This is what we called in law school a “false starting premise”.  The reason is simple.  The state’s blessing to act as a corporate entity does not automatically confer a “secular” (like the author of the piece, I also object to the common use of the word “secular”, and for the same reasons, however, for the purpose of this essay, I will use it in the context of the incorrectly presumed “neutrality” in which it is often used) status on the resulting entity.  The reason for this is simple.  State enabling statutes almost always permit corporations and limited liability companies to be established “for any lawful purpose”, which by its nature would include the conducting of any lawful business in a manner consistent with the religious faith of the owners of the entity in question.  In fact, thanks to the First Amendment, and its extension to the individual states, the states would be legally prohibited from restricting individuals from forming entities for such purposes.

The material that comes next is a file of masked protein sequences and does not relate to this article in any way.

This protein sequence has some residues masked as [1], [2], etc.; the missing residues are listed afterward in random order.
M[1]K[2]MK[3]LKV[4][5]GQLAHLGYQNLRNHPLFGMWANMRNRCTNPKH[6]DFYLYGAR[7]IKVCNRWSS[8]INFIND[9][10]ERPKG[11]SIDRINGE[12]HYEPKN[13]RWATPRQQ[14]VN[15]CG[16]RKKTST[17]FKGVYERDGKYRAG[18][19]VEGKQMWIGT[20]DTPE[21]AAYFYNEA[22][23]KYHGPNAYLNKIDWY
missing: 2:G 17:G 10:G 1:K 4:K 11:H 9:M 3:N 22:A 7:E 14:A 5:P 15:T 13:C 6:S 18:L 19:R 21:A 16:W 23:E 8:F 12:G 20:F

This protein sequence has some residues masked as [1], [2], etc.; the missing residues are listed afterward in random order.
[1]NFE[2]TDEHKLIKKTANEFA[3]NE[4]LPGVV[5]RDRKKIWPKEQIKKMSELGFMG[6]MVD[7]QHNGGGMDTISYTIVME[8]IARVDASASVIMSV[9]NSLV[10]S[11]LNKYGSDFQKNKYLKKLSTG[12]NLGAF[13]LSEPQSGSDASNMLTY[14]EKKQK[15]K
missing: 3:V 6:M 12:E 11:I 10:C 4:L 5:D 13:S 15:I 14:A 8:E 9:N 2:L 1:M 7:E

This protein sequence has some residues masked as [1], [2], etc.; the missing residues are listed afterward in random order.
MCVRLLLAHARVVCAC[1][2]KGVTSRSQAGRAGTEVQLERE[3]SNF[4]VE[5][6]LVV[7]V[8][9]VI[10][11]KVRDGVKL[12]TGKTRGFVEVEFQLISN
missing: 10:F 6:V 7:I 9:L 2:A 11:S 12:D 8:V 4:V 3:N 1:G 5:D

The other obvious weakness in this rather remarkable assertion from Ms. Lithwick would be the fact that churches often incorporate as non-profit corporations in order to apply for Section 501(c)(3) status so that donations, gifts, and tithes maybe tax deductible to the donor. (Contrary to popular opinion, churches do not have to apply for this status to be tax-free.  They are already tax-free, as they should be, as a result of the First Amendment.)

Wiker states that Lithwick’s assertion is rooted in the decision in the Conestoga Wood Specialties Corp. decision.  The corporation is owned by a Mennonite Family which employs 950 people.  The family opposes the HHS mandates regarding abortion on religious grounds.  The Federal Judge hearing the case concluded:

“We simply cannot understand how a for-profit, secular corporation — apart from its owners — can exercise religion,” circuit Judge Robert Cowen wrote. “A holding to the contrary … would eviscerate the fundamental principle that a corporation is a legally distinct entity from its owners.”